HOW EISAI IS UTILIZING DIGITAL WORKSPACE INNOVATIONS IN A POST-PANDEMIC ERA
Over the past two years, there were very few facets of life that have not been impacted by the COVID-19 pandemic. The way in which we collaborate and communicate is no exception. Our medical affairs team is crucial for the appropriate communication of scientific information within Eisai and between the company and health care community industry leaders. As a team, we engage creatively with our colleagues, facilitate meaningful discourse with our partners and thought leaders and take great care to adapt to an increasingly virtual world as we grow together in our roles at Eisai.
The Expanding Role of Oncology Professionals in a Hybrid Work Environment
As we pivoted to remote work, our reliance on digital channels only grew in order to engage with our coworkers and increase exposure to the online discussion occurring among clinicians. Through social platforms like Twitter and LinkedIn, we’ve noticed the emergence of Digital Opinion Leaders (DOLs) as thought leaders who engage online and are able to share their insights and opinions on data in real-time while engaging a wider audience. Rising online visibility has resulted in broader communication between academics, community oncologists, patients and the pharmaceutical industry.
Prior to 2020, we did not see nearly as much engagement activity from thought leaders in the oncology space on social media compared with today. As many medical conferences shifted to virtual formats, we witnessed DOLs emerge as drivers of online conversations with their peers and social channels became the preferred media for sharing industry opinions and facilitating topical discussion. My colleagues and I have been following these developing trends and aim to shed light on their impact and significance through conversations like, “How Social Media is Breaking Silos in the Oncology Community” with Dr. Vivek Subbiah, M.D., Executive Medical Director, Medical Oncology Research, and Associate Professor at MD Anderson Cancer Center. Now, as conferences convert to hybrid formats, I’m excited to see how the online discourse of DOLs adapts.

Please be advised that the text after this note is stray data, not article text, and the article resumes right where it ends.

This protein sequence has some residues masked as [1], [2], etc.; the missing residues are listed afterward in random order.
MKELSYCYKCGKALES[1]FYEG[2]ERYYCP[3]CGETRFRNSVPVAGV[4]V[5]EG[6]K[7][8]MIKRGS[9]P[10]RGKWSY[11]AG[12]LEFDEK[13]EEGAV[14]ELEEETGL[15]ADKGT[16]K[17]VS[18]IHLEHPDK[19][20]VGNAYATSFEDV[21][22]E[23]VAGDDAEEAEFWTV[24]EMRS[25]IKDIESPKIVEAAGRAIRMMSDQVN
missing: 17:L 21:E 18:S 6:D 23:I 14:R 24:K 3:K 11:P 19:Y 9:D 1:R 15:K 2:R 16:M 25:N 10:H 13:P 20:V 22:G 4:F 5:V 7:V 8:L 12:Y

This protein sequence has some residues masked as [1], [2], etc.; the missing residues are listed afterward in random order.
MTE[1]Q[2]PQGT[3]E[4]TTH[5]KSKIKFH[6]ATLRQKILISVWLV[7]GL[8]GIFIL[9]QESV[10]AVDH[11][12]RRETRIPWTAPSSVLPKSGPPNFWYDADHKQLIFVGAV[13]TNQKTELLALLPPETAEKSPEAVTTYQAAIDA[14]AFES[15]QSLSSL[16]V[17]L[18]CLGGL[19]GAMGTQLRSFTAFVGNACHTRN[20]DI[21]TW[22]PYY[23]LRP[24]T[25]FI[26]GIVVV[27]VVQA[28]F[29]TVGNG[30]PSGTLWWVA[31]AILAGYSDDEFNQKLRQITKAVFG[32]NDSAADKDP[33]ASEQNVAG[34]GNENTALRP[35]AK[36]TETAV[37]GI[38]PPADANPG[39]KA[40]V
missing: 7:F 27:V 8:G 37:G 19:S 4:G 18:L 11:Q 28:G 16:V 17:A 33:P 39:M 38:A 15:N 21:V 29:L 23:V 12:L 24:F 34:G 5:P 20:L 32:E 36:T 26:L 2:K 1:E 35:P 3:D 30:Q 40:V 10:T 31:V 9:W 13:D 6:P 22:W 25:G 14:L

Concurrently, the format of virtual advisory boards has rapidly evolved to become more interactive with health care professionals (HCPs) across the country over the past few years. To keep these once primarily face-to-face conversations engaging, we incorporate different exercises (e.g., interactive workshops, polling questions and surveys) into our presentations to facilitate participation and helpful practices such as utilizing virtual platforms to incorporate forum-based engagements. Doing so allows us to better capture insights from HCPs and continuously receive meaningful feedback.
We’ve used these practices to great effect in virtual webcasts as well. For example, to help our team gain a better understanding of telemedicine in practice, we engaged with HCPs directly through a virtual discussion panel on the evolving role of telemedicine in a “New Paradigms in Cancer Care” expert forum. Participants engaged with presenters via polls and a Q&A to exchange views on the role of telemedicine in oncology, its strengths and limitations and how it may be used by providers and their patients.
Adapting to an Integrated Digital Future